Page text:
> Harmony (Harm): The appointed king of the Dires, who refused to return after his Running and has spent his life living with humans. His ability is to charm and control people and Weres with his singing.
> Vice: Born with all of the seven deadly sins as a part of his sexy body and dark soul, he is ruled by his vices, but can sometimes use those extremes to help others find their balance.
> Jinx: Twin brother of Rogue, he has the ability to communicate with ghosts—the dead who are still earthbound.
> Rogue: Twin brother of Jinx, he can communicate with and control spirits—the dead who have gone on to the afterworld. As the series begins, he is in a coma-like state that was induced by a witch's spell.
> Stray: He is not an original member of the pack, but was found on the streets and adopted by the Dires. Although he has not admitted his talent as the series begins, he has the ability to read minds. He and his brother, Killian, are the key to a prophecy that foresees world destruction.
> Sebastian (Seb): An Adept, or master witch who was Rifter's best friend for centuries but then turned his back on the Dires and joined the witches' coven. Now he is one of the Dires' greatest enemies. He is the witch who put the coma spell on Rogue.
> Cyd and Cain: Werewolf twins who were driven from their pack for moon madness, they have been adopted by the Dires.
> Liam: The new werewolf king. In book 1, the Dires save his life after from a brutal attack by weretrappers and witches.
One of the major problems with book 1 is that it is overstuffed with exposition, much of which is repeated several times. This is a series that could definitely have used a Prologue to get the mythology out of the way once and for all, because the Dires' history is told, retold, and told again throughout the book—way too many times. Also repeated ad nauseum are the cutesy wolfy phrases "big bad wolf" and "huffing and puffing."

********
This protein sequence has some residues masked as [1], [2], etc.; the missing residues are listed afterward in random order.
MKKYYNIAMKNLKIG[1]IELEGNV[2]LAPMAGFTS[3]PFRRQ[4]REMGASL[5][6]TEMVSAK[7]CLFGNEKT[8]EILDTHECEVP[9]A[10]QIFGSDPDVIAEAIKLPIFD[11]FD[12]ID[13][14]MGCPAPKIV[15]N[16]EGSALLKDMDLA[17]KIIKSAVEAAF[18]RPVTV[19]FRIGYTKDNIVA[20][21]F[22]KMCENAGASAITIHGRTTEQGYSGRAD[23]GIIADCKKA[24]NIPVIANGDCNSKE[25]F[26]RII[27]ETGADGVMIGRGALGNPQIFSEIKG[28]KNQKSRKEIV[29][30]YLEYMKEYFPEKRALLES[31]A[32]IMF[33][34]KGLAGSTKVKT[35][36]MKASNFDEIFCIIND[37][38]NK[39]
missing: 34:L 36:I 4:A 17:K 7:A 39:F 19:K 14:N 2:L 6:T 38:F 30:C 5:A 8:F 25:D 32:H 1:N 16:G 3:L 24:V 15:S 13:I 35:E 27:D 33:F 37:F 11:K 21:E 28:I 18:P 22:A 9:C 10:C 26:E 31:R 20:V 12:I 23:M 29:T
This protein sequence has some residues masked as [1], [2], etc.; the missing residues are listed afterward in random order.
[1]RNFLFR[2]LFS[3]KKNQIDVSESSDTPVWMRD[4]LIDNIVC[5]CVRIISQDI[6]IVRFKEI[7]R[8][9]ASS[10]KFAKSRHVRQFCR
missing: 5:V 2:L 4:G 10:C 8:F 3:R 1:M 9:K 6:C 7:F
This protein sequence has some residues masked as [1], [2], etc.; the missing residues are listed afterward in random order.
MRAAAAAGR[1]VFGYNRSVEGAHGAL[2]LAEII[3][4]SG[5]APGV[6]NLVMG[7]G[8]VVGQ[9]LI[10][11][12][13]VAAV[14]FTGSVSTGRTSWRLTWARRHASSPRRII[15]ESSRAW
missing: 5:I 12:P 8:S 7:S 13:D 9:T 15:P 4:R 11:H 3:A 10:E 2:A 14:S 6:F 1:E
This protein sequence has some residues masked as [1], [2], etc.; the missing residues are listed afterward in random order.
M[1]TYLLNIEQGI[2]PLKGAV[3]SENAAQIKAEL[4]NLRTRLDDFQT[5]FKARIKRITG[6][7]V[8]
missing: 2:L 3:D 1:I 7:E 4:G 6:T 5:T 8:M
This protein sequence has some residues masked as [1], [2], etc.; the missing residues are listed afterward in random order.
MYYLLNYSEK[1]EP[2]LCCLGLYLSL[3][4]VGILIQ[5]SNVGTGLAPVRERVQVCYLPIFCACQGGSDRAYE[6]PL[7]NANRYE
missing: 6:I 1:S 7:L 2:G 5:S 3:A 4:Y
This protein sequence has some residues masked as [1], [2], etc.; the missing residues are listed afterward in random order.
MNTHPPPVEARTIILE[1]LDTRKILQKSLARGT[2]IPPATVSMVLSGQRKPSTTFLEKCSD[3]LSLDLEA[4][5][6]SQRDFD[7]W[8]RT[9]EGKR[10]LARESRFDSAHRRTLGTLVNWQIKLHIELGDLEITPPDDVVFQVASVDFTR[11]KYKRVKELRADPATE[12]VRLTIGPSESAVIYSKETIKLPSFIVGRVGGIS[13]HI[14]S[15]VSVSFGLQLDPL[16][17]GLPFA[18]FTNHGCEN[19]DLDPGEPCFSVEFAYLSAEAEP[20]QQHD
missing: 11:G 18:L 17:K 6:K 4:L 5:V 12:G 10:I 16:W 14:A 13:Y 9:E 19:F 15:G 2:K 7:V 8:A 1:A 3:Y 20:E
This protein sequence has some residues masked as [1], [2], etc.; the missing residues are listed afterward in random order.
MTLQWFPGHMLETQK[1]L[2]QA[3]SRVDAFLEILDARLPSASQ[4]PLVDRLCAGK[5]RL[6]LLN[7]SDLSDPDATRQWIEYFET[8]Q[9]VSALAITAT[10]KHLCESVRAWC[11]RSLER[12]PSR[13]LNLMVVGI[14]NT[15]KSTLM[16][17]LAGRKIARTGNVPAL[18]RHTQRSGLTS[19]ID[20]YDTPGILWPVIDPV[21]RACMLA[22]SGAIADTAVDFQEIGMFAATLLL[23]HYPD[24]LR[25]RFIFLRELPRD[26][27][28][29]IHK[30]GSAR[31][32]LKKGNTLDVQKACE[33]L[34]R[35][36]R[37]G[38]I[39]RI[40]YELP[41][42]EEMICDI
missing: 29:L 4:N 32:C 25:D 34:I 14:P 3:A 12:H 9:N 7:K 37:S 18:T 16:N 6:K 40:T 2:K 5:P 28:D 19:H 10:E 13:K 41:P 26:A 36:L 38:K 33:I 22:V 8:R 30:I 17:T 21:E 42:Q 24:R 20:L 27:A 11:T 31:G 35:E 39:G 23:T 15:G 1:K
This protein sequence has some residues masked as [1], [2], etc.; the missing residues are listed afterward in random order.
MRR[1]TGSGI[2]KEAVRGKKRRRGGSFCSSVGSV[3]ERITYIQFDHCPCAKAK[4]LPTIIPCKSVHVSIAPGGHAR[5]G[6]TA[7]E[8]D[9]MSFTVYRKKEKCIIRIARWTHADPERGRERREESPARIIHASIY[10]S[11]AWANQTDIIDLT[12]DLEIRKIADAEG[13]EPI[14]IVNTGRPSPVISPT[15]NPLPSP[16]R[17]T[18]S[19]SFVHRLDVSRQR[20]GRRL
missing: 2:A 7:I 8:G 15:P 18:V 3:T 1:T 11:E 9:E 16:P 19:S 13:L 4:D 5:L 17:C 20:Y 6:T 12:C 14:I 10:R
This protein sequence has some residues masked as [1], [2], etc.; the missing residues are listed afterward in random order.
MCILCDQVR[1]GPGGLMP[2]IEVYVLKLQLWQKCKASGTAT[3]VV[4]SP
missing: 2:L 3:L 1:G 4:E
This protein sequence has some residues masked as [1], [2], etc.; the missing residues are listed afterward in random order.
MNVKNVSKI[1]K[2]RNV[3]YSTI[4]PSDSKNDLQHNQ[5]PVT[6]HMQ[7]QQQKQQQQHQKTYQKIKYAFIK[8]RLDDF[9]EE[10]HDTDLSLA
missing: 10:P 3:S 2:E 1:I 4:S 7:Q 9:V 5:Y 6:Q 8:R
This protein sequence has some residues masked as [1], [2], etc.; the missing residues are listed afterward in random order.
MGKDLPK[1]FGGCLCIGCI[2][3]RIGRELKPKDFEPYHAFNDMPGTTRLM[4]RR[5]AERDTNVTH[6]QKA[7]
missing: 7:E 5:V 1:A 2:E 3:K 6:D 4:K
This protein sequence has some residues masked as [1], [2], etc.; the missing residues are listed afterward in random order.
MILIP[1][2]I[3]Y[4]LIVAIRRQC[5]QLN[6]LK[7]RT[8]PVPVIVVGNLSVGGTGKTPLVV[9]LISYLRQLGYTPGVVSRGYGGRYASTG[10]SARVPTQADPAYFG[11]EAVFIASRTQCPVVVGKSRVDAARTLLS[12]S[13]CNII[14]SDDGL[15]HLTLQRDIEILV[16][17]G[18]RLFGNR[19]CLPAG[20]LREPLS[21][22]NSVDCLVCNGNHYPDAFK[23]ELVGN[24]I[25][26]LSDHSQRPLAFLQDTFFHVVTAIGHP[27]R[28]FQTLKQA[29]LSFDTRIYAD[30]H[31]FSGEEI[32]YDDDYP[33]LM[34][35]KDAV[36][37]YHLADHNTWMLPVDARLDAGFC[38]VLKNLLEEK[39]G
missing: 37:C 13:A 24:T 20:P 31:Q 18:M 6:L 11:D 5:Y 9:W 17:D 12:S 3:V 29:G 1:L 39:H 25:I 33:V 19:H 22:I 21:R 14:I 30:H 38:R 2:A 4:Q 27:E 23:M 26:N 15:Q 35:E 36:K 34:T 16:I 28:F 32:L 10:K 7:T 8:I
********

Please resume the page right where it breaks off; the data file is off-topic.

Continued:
Additionally, there are several holes in the plot. I can't go into detail on many of the plot problems because I want to avoid spoilers, but I will describe one of the worst. (Although it is a spoiler, I don't think that it will ruin the story for you because I am confidant that you will have figured out Gwen's situation long before it is formally revealed.) Throughout most of the book, Rifter and the rest of the Dires believe that Gwen is fully human, and she comes to live in their house very early in the story. Then, very late in the book, we learn that their house is visible ONLY to supernaturals—that NO humans can see it. Now, I ask you—how could these supposedly intelligent Dires not wonder why the supposedly "human" Gwen had no trouble living in and walking in and out of their "invisible" house for days and days? My guess is that the author needed the house to be invisible for a key scene near the end of the book, but she didn't bother to restructure the story to deal with Gwen's habitation of the house. The author tries to fix things up in a six-line dialogue between Gwen and Rifter in which Gwen tells Rifter that the house was never invisible to her (Duh!) and he says, "If you'd said that earlier, it would've been my first clue that there was something going on with you." (p. 342) Totally illogical and unbelievable—and very sloppy story plotting.